In 1886, when Elizabeth Neill was thirty years old, she and her four year- old boy went to live with Dr. Neill in Australia because he had set up a successful practice there. Two years later, Dr. Neill died, and Elizabeth Neill was forced to turn to journalism to make a living. She was a sub-editor of the Boomerang and a freelance journalist for the Brisbane Daily Telegraph and the Courier. A year later she was appointed by the Queensland Government to a Royal Commission on working conditions for shop and factory workers. Combined with her work as a journalist, her knowledge of the problems associated with giving charitable aid led to her appointment in 1893 as the first female factory inspector in New Zealand. She was then also given a job as assistant inspector in the department in charge of hospitals, asylums, and charitable aid. As only the third person working in that department, Elizabeth had a huge workload and a lot of stress. However, it provided the opportunity for her to greatly influence that area of health care practice. Once another doctor, Frank Hay, was able to take over that position, however, Elizabeth Neill excitedly devoted herself to a project that would provide suitable nursing service for all of New Zealand.
Neill came up with the idea to make a requirement for nurses to be registered to be able to practice. She knew this would protect the public and also the profession from unqualified people mal-practicing. She helped Dr. McGregor to draft a bill for a Nurse’s Registration Act, and in 1901 it was finally passed by Parliament and was the first bill of its kind. The bill required nurses to have three years of training, a state examination, and a state register. While this fixed the problems with general practicing nurses, it still did not require anything from midwives. It was imperative that something be established to train midwives in New Zealand. However, since there were only a few schools in New Zealand that trained for midwifery, this was a more challenging bill to pass. It was then put on Neill to create not only a curriculum for the midwifery training, but to also establish state maternity hospitals in which the training could occur. Her goal was to have hospitals that were for mothers, managed by women, and doctored by women. The hospitals were created for only a certain class of women, however. Only the respectable wives of working men could go there. Neill had no pity for the destitute woman, because Neill herself was a widow raising a child. Also, allowing destitute women into the hospitals would undermine the status of them, so they were excluded. Neill faced much opposition from doctors who thought that these hospitals would threaten their own incomes and control of the system. Finally, the Midwives Registration Act was introduced to Parliament by Richard Seddon in 1904. It was a great gain for organizations such as the British Medical Association. Seddon then initiated a set-up for the first state maternity hospital which would serve as a lying-in hospital for wives of the working class and as a training school for midwives. It was up to Elizabeth Neill to find a way to equip a suitable house within three weeks to set up this hospital. She was able to do so, and the first hospital opened on Rintoul Street, Wellington in June 1905. It was named St. Helen’s Hospital in honor of Seddon, whose birthplace was in Lancashire, England. After this significant event in New Zealand’s history, maternity hospitals began opening all over the country such as St. Helen’s Hospitals in Dunedin (1905), Auckland (1906), and Christchurch (1907). These founding hospitals have played an important role in developing good care for maternity patients.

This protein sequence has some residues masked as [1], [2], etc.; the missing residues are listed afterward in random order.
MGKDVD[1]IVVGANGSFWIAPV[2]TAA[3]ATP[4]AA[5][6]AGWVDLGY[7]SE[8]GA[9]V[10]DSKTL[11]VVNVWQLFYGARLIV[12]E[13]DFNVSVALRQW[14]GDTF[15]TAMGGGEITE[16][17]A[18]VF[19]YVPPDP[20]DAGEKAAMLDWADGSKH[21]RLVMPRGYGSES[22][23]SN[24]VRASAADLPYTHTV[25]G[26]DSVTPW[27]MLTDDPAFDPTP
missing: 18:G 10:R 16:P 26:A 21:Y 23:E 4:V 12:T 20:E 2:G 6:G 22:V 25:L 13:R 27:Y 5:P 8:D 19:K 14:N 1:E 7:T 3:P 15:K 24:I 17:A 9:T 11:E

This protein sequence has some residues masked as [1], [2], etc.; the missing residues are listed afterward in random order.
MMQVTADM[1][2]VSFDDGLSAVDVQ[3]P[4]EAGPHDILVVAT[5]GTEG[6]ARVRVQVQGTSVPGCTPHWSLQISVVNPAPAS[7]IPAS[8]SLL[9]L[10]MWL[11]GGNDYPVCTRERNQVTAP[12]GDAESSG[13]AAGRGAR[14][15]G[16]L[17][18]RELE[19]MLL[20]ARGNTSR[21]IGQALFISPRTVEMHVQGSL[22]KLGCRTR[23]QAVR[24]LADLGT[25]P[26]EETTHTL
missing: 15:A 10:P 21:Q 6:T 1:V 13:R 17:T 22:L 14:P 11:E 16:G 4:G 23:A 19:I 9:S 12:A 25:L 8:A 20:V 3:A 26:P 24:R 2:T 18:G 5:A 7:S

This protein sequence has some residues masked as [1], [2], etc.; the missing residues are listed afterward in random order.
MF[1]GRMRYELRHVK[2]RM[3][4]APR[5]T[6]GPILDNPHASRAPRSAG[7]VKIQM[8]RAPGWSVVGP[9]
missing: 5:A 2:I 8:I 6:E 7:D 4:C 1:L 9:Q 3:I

Elizabeth Neill did not confine herself to New Zealand. In 1889 she was the principal speaker in the nursing section during the Congress of the International Council of Women in London. Due to her impact at this congress, she was made an honorary member of the Matron’s Council of Great Britain. After that she served on a committee that drafted the constitution and bylaws for the International Council of Nurses. In 1901 she once again used her knowledge of social conditions to investigate the administration of charitable aid in Sydney for the government of New South Wales. Finally tiring of what her duties entitled, Neill retired from her position with the New Zealand Government and joined her son who had moved to the United States. However, her health continued to decline, so both she and her son moved back to New Zealand in 1909. There she resided until World War I, where she served as sister in charge of the children’s ward at Wellington Hospital. After a long period of illness, she died on 18 August 1926, crippled and blind. The Grace Neill Memorial Library was established at the nursing postgraduate school in Wellington in memory of all that Neill had contributed to New Zealand and nursing itself. The women's hospital at Wellington Hospital is called the Grace Neill Block.